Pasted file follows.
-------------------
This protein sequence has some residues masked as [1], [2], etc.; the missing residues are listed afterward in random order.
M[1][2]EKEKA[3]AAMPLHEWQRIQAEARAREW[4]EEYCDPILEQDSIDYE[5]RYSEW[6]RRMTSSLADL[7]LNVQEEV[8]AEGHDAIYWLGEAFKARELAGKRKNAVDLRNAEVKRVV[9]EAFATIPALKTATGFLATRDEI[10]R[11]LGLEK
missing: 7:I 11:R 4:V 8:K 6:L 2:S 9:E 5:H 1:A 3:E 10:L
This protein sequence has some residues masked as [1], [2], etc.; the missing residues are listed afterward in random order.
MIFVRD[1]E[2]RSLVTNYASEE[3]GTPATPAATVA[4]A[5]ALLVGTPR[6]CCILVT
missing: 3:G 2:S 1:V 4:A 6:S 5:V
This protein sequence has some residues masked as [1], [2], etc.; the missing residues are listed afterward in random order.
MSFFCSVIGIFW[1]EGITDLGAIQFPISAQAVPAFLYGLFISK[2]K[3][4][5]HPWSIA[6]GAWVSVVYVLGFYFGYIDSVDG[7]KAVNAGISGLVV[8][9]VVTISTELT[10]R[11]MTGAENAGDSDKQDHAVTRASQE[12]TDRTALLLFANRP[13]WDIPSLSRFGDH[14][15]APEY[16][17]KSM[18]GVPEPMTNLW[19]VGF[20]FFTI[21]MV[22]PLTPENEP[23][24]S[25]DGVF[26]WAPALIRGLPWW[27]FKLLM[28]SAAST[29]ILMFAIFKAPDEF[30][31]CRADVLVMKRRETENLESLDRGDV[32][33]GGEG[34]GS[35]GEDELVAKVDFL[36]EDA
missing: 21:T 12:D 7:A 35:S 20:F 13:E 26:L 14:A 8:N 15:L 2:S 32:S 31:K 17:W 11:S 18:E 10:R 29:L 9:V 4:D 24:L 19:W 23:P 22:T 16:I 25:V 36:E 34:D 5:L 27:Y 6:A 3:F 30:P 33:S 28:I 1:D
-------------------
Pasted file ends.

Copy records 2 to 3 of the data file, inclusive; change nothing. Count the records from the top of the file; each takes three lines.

This protein sequence has some residues masked as [1], [2], etc.; the missing residues are listed afterward in random order.
MIFVRD[1]E[2]RSLVTNYASEE[3]GTPATPAATVA[4]A[5]ALLVGTPR[6]CCILVT
missing: 3:G 2:S 1:V 4:A 6:S 5:V
This protein sequence has some residues masked as [1], [2], etc.; the missing residues are listed afterward in random order.
MSFFCSVIGIFW[1]EGITDLGAIQFPISAQAVPAFLYGLFISK[2]K[3][4][5]HPWSIA[6]GAWVSVVYVLGFYFGYIDSVDG[7]KAVNAGISGLVV[8][9]VVTISTELT[10]R[11]MTGAENAGDSDKQDHAVTRASQE[12]TDRTALLLFANRP[13]WDIPSLSRFGDH[14][15]APEY[16][17]KSM[18]GVPEPMTNLW[19]VGF[20]FFTI[21]MV[22]PLTPENEP[23][24]S[25]DGVF[26]WAPALIRGLPWW[27]FKLLM[28]SAAST[29]ILMFAIFKAPDEF[30][31]CRADVLVMKRRETENLESLDRGDV[32][33]GGEG[34]GS[35]GEDELVAKVDFL[36]EDA
missing: 21:T 12:D 7:A 35:S 20:F 13:E 26:L 14:A 8:N 15:L 2:S 32:S 31:K 17:W 11:S 18:E 10:R 29:L 9:V 4:D 24:L 19:W 23:P 22:T 16:I 25:V 36:E 34:D 5:L 27:Y 6:A 3:F 30:P 33:S 28:I 1:D